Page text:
Last week, in Nelson v. Norris, a federal Court of Appeals held for the first time that the U.S. Constitution protects pregnant women in prison from the unnecessary and unsafe practice of shackling during labor and childbirth. Notably, although the American Civil Liberties Union argued the case more than a year ago, the court’s decision comes on the heels of three states (TX, NY, and NM) passing legislation in 2009 to restrict the use of shackles on pregnant inmates. These three join IL, VT, and CA in restricting the practice. Both the outcome and the history of the Nelson case and the recent legislation demonstrate the dramatic shift that has taken place around this issue.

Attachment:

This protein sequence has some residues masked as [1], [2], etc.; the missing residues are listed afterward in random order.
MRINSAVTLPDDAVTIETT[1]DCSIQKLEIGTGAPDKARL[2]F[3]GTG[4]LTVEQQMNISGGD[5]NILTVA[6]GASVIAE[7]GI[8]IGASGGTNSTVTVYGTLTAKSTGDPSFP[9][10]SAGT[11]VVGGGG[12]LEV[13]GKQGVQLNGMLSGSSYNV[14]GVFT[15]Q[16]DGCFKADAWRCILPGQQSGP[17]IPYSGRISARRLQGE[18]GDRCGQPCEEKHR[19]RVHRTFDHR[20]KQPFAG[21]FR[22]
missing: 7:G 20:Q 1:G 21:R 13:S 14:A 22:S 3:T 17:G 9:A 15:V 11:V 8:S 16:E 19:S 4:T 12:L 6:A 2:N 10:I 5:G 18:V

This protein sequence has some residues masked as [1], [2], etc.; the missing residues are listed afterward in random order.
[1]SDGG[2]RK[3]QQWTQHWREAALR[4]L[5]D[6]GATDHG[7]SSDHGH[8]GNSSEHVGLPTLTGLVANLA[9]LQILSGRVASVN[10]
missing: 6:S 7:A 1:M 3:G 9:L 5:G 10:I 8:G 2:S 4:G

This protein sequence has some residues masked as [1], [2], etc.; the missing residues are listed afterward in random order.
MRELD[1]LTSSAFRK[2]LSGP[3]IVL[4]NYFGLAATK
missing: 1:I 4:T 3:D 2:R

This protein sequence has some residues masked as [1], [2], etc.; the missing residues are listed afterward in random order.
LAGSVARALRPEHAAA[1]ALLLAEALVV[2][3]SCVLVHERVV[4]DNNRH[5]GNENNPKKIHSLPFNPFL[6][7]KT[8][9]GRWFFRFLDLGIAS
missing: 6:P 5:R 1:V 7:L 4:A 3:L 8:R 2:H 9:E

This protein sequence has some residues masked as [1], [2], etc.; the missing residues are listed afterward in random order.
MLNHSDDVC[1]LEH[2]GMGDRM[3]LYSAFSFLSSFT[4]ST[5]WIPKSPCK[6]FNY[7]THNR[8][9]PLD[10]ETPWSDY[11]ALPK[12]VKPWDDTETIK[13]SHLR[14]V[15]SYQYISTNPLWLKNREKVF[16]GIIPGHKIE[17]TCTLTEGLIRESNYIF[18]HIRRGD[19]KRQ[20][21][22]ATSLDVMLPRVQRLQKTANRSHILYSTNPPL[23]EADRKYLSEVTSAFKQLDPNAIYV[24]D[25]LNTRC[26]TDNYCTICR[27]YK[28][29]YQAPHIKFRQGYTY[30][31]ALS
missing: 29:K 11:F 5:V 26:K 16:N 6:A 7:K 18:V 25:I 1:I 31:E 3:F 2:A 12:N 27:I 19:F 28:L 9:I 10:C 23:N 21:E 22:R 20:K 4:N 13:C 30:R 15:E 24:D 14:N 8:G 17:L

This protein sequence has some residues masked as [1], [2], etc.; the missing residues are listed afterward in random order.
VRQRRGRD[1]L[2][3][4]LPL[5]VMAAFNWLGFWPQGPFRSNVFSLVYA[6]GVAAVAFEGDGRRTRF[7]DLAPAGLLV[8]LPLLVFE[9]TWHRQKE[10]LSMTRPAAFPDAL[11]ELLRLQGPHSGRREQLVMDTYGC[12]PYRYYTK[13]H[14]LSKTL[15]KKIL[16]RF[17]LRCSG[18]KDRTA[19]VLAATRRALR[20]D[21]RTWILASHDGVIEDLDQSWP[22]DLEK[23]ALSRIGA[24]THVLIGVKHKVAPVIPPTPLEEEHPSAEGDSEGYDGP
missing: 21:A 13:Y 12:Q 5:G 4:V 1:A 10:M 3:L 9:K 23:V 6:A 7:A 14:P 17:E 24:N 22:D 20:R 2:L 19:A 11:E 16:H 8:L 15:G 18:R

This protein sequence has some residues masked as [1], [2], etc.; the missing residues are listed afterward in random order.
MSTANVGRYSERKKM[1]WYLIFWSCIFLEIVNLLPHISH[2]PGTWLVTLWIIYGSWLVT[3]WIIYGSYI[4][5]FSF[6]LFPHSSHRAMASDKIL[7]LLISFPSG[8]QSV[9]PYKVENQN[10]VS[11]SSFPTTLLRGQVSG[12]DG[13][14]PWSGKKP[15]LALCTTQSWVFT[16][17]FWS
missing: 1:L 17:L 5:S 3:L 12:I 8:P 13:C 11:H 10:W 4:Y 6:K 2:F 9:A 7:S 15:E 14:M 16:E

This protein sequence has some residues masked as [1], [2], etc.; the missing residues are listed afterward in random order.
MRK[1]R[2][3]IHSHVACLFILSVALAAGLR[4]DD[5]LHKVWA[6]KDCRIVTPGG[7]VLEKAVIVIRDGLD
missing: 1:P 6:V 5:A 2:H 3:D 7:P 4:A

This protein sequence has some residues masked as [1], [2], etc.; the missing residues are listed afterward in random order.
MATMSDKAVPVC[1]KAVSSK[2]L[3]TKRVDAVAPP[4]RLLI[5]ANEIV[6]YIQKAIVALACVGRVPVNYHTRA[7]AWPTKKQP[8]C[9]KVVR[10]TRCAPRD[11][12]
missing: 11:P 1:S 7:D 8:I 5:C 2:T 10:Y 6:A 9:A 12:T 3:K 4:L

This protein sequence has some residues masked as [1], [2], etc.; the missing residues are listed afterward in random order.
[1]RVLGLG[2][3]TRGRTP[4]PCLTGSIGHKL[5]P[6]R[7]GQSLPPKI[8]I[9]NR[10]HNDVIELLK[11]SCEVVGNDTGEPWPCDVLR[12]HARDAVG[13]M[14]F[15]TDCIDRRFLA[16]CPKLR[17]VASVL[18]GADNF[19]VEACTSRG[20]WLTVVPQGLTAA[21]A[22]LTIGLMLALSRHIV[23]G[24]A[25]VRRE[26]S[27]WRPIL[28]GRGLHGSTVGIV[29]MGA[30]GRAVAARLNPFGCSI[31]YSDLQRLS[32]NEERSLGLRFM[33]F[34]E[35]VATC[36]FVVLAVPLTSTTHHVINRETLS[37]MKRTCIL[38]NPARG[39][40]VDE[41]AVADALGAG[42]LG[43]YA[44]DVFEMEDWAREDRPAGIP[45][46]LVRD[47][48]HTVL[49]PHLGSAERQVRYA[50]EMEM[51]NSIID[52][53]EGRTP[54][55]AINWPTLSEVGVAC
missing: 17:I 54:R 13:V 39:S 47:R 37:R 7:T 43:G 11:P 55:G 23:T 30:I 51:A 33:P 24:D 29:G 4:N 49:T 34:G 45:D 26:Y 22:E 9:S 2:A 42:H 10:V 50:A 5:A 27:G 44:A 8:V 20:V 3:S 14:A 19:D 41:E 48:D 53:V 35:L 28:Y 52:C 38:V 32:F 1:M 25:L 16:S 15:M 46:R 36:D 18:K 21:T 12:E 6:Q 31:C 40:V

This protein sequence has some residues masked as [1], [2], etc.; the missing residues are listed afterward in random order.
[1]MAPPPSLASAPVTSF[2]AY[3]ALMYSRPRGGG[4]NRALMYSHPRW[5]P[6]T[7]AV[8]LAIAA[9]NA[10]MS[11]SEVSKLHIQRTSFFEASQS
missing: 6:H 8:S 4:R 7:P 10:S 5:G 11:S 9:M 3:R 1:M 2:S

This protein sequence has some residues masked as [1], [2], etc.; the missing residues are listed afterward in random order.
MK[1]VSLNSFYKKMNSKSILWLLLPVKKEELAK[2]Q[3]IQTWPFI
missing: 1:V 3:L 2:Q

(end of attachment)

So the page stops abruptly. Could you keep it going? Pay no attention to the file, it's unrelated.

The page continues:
Thursday, October 08, 2009
Well no kidding
It turns out that shackling prisoners during childbirth is unconstitutional. Idaho is one of the states where this is practiced, and the ruling came from the 8th circuit, so I don't know how/when this might reach us, but it's sure nice to have a conservative court ruling in favor of women's reproductive freedom. From RHReality Check: